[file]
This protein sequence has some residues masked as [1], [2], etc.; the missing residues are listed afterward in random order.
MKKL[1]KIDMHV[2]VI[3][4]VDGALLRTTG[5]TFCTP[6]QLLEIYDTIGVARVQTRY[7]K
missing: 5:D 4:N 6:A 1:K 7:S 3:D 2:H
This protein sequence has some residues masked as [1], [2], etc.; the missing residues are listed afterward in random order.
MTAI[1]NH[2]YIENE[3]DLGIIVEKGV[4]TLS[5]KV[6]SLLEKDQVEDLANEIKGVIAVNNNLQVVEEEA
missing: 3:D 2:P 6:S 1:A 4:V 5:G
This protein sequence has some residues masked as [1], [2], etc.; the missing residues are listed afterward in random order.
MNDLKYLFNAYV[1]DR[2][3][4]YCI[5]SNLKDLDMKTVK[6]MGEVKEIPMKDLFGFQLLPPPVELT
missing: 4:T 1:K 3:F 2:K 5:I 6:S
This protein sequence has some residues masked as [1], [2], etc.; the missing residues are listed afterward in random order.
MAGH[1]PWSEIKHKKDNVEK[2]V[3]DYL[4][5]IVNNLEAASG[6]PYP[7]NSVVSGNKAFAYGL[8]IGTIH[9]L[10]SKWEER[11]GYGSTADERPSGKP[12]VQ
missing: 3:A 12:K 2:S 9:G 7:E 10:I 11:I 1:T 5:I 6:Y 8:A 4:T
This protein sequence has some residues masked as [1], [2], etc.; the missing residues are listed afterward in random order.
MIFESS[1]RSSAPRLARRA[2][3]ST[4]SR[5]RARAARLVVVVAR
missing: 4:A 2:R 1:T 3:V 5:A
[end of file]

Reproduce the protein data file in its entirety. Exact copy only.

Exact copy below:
This protein sequence has some residues masked as [1], [2], etc.; the missing residues are listed afterward in random order.
MKKL[1]KIDMHV[2]VI[3][4]VDGALLRTTG[5]TFCTP[6]QLLEIYDTIGVARVQTRY[7]K
missing: 5:D 4:N 6:A 1:K 7:S 3:D 2:H
This protein sequence has some residues masked as [1], [2], etc.; the missing residues are listed afterward in random order.
MTAI[1]NH[2]YIENE[3]DLGIIVEKGV[4]TLS[5]KV[6]SLLEKDQVEDLANEIKGVIAVNNNLQVVEEEA
missing: 3:D 2:P 6:S 1:A 4:V 5:G
This protein sequence has some residues masked as [1], [2], etc.; the missing residues are listed afterward in random order.
MNDLKYLFNAYV[1]DR[2][3][4]YCI[5]SNLKDLDMKTVK[6]MGEVKEIPMKDLFGFQLLPPPVELT
missing: 4:T 1:K 3:F 2:K 5:I 6:S
This protein sequence has some residues masked as [1], [2], etc.; the missing residues are listed afterward in random order.
MAGH[1]PWSEIKHKKDNVEK[2]V[3]DYL[4][5]IVNNLEAASG[6]PYP[7]NSVVSGNKAFAYGL[8]IGTIH[9]L[10]SKWEER[11]GYGSTADERPSGKP[12]VQ
missing: 3:A 12:K 2:S 9:G 7:E 10:I 11:I 1:T 5:I 6:Y 8:A 4:T
This protein sequence has some residues masked as [1], [2], etc.; the missing residues are listed afterward in random order.
MIFESS[1]RSSAPRLARRA[2][3]ST[4]SR[5]RARAARLVVVVAR
missing: 4:A 2:R 1:T 3:V 5:A